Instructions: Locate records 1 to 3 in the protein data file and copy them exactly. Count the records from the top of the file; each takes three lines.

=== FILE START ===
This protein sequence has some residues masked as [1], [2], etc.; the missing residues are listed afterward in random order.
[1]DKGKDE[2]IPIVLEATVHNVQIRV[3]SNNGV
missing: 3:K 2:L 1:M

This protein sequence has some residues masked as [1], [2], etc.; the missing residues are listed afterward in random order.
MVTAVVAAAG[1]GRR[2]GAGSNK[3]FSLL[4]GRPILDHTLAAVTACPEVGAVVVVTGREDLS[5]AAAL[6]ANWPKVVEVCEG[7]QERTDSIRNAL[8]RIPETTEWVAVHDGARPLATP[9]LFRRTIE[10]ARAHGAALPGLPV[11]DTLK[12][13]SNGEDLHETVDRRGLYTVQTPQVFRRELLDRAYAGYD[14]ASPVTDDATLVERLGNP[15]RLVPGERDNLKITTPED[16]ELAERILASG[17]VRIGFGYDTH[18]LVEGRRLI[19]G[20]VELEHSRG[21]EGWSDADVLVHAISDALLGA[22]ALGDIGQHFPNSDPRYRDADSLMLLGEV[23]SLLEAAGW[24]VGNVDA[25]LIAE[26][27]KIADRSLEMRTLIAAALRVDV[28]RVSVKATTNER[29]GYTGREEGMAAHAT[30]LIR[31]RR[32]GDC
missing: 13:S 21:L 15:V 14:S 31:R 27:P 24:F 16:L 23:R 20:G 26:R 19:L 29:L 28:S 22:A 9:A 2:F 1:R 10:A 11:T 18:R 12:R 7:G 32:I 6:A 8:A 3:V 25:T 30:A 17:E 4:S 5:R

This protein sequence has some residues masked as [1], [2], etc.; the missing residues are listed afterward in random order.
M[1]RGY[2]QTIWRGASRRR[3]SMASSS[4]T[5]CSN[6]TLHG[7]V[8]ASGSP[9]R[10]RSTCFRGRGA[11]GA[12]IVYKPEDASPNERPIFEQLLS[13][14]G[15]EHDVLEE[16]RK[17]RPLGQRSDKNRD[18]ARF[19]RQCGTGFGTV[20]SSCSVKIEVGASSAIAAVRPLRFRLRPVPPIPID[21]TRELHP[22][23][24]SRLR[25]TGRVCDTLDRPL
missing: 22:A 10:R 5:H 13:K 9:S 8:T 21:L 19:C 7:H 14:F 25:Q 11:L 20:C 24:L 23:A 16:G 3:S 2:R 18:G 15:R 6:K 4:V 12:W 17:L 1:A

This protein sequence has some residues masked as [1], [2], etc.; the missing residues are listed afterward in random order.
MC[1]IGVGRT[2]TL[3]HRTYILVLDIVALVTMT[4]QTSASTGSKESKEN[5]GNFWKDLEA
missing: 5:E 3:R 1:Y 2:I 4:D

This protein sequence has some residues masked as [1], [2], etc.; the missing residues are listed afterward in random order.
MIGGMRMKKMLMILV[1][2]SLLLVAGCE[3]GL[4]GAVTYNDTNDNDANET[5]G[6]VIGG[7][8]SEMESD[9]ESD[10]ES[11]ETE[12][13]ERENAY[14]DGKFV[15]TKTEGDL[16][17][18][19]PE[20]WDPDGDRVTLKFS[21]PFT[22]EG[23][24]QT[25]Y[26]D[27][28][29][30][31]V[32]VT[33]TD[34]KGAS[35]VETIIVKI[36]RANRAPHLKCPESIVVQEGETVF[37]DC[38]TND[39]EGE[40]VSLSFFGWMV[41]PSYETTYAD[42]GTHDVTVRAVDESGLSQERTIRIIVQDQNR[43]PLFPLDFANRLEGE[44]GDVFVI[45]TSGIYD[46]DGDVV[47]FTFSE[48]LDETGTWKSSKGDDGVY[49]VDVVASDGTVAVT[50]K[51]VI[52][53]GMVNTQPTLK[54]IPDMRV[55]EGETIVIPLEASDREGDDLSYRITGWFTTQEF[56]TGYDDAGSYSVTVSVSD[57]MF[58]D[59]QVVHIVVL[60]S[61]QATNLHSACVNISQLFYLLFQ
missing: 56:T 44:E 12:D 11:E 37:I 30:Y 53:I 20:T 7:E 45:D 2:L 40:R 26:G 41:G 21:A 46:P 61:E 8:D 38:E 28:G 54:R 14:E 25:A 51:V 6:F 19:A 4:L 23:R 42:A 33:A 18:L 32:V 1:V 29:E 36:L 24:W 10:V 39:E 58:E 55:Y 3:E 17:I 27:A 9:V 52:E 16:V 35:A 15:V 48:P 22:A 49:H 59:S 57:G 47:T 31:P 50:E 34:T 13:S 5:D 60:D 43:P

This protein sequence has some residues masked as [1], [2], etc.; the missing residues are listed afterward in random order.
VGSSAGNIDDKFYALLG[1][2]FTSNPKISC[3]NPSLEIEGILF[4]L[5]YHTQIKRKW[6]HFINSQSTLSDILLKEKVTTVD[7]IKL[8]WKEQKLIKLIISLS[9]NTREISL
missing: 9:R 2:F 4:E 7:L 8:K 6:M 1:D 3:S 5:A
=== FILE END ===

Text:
This protein sequence has some residues masked as [1], [2], etc.; the missing residues are listed afterward in random order.
[1]DKGKDE[2]IPIVLEATVHNVQIRV[3]SNNGV
missing: 3:K 2:L 1:M

This protein sequence has some residues masked as [1], [2], etc.; the missing residues are listed afterward in random order.
MVTAVVAAAG[1]GRR[2]GAGSNK[3]FSLL[4]GRPILDHTLAAVTACPEVGAVVVVTGREDLS[5]AAAL[6]ANWPKVVEVCEG[7]QERTDSIRNAL[8]RIPETTEWVAVHDGARPLATP[9]LFRRTIE[10]ARAHGAALPGLPV[11]DTLK[12][13]SNGEDLHETVDRRGLYTVQTPQVFRRELLDRAYAGYD[14]ASPVTDDATLVERLGNP[15]RLVPGERDNLKITTPED[16]ELAERILASG[17]VRIGFGYDTH[18]LVEGRRLI[19]G[20]VELEHSRG[21]EGWSDADVLVHAISDALLGA[22]ALGDIGQHFPNSDPRYRDADSLMLLGEV[23]SLLEAAGW[24]VGNVDA[25]LIAE[26][27]KIADRSLEMRTLIAAALRVDV[28]RVSVKATTNER[29]GYTGREEGMAAHAT[30]LIR[31]RR[32]GDC
missing: 13:S 21:L 15:V 14:S 31:R 27:P 24:F 16:L 23:R 20:G 26:R 19:L 29:L 28:S 22:A 9:A 2:F 1:R 10:A 11:T 18:R 12:R 7:G 32:I 6:A 8:A 3:V 25:T 30:A 17:E 4:S 5:R

This protein sequence has some residues masked as [1], [2], etc.; the missing residues are listed afterward in random order.
M[1]RGY[2]QTIWRGASRRR[3]SMASSS[4]T[5]CSN[6]TLHG[7]V[8]ASGSP[9]R[10]RSTCFRGRGA[11]GA[12]IVYKPEDASPNERPIFEQLLS[13][14]G[15]EHDVLEE[16]RK[17]RPLGQRSDKNRD[18]ARF[19]RQCGTGFGTV[20]SSCSVKIEVGASSAIAAVRPLRFRLRPVPPIPID[21]TRELHP[22][23][24]SRLR[25]TGRVCDTLDRPL
missing: 22:A 10:R 5:H 13:K 9:S 8:T 21:L 19:C 7:H 14:F 25:Q 11:L 20:C 24:L 23:A 16:G 3:S 2:R 18:G 15:R 6:K 4:V 12:W 17:L 1:A